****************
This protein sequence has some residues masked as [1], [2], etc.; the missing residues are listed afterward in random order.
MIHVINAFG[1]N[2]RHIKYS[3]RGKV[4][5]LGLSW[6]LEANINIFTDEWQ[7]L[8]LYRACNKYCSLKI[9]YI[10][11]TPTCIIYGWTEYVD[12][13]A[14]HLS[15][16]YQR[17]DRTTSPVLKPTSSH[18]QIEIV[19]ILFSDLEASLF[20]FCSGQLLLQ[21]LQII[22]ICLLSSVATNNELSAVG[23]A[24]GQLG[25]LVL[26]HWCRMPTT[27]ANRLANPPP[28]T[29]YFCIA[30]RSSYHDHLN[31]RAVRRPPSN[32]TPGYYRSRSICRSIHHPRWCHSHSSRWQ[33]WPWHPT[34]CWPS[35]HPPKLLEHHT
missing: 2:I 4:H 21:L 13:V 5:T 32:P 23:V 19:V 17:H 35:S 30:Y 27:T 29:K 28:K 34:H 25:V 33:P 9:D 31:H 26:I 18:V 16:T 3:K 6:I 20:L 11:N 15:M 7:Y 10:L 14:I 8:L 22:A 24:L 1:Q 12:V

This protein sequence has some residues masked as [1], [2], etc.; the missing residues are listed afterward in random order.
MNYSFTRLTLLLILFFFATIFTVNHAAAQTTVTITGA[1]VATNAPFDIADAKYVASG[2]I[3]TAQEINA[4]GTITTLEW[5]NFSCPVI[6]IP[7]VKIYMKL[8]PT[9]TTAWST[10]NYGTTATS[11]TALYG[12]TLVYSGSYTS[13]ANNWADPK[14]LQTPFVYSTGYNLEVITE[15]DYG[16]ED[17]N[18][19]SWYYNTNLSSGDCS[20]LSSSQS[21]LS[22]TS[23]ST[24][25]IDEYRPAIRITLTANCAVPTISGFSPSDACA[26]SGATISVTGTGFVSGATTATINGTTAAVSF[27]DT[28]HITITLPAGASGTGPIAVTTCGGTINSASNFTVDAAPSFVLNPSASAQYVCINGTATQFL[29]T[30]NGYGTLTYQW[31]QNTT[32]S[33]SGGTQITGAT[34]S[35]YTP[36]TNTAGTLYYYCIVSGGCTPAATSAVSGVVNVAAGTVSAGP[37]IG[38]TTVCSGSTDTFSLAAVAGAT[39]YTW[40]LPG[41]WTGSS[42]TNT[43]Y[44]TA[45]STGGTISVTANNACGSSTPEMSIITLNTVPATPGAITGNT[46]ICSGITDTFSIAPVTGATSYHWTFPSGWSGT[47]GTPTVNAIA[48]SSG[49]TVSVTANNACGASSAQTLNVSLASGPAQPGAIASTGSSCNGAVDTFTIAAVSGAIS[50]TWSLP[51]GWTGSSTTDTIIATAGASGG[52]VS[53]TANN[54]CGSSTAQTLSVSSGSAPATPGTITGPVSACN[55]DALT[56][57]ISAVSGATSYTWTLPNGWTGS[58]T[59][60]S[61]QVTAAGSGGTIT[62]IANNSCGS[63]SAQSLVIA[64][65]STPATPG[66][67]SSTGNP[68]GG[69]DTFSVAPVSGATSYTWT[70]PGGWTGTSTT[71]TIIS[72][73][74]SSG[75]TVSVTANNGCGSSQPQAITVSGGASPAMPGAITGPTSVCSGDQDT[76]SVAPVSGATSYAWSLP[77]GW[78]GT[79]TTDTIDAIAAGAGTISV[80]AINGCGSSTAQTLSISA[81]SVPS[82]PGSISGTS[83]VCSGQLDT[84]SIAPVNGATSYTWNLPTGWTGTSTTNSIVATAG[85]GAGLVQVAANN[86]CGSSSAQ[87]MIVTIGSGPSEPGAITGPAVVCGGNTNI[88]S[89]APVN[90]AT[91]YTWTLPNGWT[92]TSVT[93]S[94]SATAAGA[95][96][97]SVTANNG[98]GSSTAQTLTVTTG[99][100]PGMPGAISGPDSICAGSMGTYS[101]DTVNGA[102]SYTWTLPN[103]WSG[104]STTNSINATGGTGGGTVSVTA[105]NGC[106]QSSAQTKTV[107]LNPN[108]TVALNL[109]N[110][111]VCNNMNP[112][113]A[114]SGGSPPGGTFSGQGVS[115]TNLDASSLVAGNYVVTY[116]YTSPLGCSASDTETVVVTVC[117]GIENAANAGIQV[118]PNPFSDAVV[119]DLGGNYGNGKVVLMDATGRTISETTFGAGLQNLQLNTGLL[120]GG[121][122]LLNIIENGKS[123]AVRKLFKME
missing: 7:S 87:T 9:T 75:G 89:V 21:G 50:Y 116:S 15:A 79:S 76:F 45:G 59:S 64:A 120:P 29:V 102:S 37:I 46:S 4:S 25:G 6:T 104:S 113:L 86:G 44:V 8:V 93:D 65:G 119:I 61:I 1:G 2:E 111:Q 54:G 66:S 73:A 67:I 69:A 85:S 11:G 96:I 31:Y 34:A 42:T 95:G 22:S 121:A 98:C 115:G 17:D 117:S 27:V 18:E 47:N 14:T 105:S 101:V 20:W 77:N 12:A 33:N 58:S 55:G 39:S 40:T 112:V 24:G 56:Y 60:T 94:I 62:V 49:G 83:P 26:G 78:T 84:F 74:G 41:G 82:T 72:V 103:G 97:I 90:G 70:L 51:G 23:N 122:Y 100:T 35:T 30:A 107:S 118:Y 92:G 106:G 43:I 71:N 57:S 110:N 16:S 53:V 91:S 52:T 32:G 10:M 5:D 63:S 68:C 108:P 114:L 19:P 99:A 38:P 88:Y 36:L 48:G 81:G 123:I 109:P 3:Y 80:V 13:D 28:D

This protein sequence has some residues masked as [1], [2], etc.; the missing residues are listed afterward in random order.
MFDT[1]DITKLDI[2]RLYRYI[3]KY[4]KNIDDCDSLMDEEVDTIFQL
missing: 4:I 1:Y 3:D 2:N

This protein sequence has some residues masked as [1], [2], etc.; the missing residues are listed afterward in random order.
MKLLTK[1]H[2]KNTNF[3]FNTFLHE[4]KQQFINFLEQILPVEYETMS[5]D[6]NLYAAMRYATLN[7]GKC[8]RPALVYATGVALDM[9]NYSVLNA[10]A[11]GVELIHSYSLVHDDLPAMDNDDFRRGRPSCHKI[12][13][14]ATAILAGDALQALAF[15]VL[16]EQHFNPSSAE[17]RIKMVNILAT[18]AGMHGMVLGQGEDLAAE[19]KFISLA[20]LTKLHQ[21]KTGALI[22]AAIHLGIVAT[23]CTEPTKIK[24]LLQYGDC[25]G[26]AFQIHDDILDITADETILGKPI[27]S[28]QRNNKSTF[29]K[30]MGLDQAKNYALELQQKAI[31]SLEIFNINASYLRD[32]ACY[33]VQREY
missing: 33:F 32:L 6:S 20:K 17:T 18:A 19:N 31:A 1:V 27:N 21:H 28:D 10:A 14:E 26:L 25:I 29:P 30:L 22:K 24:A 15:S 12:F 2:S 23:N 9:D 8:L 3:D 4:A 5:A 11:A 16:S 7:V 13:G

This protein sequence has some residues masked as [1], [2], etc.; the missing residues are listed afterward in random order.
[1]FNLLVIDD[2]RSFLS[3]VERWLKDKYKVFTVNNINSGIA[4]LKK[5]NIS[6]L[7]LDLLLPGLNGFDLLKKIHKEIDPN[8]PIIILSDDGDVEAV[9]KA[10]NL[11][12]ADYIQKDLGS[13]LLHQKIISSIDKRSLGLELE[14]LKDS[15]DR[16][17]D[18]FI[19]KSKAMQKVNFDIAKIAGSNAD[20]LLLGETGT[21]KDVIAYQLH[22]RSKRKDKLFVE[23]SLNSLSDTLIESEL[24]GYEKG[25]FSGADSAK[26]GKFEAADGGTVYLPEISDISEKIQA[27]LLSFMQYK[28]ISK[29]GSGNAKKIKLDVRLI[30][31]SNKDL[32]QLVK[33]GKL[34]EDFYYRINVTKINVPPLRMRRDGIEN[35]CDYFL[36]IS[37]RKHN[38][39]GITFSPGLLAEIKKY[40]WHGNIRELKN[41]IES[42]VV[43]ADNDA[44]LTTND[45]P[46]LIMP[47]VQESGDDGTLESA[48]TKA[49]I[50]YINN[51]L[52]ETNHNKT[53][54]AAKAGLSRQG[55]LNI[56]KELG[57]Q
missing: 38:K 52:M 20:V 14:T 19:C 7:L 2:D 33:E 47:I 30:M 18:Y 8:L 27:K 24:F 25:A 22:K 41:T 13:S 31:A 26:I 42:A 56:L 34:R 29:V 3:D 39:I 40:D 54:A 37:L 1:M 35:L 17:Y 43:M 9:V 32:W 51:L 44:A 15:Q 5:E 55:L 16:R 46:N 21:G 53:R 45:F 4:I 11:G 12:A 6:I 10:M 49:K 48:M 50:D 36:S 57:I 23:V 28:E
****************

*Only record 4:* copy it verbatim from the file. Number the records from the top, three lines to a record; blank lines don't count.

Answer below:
This protein sequence has some residues masked as [1], [2], etc.; the missing residues are listed afterward in random order.
MKLLTK[1]H[2]KNTNF[3]FNTFLHE[4]KQQFINFLEQILPVEYETMS[5]D[6]NLYAAMRYATLN[7]GKC[8]RPALVYATGVALDM[9]NYSVLNA[10]A[11]GVELIHSYSLVHDDLPAMDNDDFRRGRPSCHKI[12][13][14]ATAILAGDALQALAF[15]VL[16]EQHFNPSSAE[17]RIKMVNILAT[18]AGMHGMVLGQGEDLAAE[19]KFISLA[20]LTKLHQ[21]KTGALI[22]AAIHLGIVAT[23]CTEPTKIK[24]LLQYGDC[25]G[26]AFQIHDDILDITADETILGKPI[27]S[28]QRNNKSTF[29]K[30]MGLDQAKNYALELQQKAI[31]SLEIFNINASYLRD[32]ACY[33]VQREY
missing: 33:F 32:L 6:S 20:K 17:T 18:A 19:N 31:A 1:V 27:N 21:H 28:D 10:A 14:E 26:L 25:I 29:P 30:L 22:K 24:A 15:S 12:F 2:S 23:N 9:D 8:L 3:D 4:A 5:A 11:A 16:S 7:V 13:G